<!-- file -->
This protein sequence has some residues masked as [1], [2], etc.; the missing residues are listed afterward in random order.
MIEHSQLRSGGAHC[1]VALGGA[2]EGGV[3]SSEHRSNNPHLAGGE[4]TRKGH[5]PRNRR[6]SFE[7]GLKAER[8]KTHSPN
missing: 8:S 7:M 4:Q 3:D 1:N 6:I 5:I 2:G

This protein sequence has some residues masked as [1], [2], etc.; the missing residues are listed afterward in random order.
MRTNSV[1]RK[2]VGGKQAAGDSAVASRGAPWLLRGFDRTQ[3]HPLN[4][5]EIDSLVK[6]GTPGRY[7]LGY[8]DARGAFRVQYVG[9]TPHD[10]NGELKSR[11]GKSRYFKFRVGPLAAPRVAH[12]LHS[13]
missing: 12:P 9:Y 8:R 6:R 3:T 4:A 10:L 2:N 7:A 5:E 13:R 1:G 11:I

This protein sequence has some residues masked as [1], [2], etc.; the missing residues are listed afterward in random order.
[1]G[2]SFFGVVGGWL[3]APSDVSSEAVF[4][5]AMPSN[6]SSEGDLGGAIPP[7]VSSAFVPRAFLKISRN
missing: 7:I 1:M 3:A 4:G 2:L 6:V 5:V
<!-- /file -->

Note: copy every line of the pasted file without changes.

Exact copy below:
This protein sequence has some residues masked as [1], [2], etc.; the missing residues are listed afterward in random order.
MIEHSQLRSGGAHC[1]VALGGA[2]EGGV[3]SSEHRSNNPHLAGGE[4]TRKGH[5]PRNRR[6]SFE[7]GLKAER[8]KTHSPN
missing: 8:S 7:M 4:Q 3:D 1:N 6:I 5:I 2:G

This protein sequence has some residues masked as [1], [2], etc.; the missing residues are listed afterward in random order.
MRTNSV[1]RK[2]VGGKQAAGDSAVASRGAPWLLRGFDRTQ[3]HPLN[4][5]EIDSLVK[6]GTPGRY[7]LGY[8]DARGAFRVQYVG[9]TPHD[10]NGELKSR[11]GKSRYFKFRVGPLAAPRVAH[12]LHS[13]
missing: 12:P 9:Y 8:R 6:R 3:T 4:A 10:L 2:N 7:A 5:E 13:R 1:G 11:I

This protein sequence has some residues masked as [1], [2], etc.; the missing residues are listed afterward in random order.
[1]G[2]SFFGVVGGWL[3]APSDVSSEAVF[4][5]AMPSN[6]SSEGDLGGAIPP[7]VSSAFVPRAFLKISRN
missing: 7:I 1:M 3:A 4:G 2:L 6:V 5:V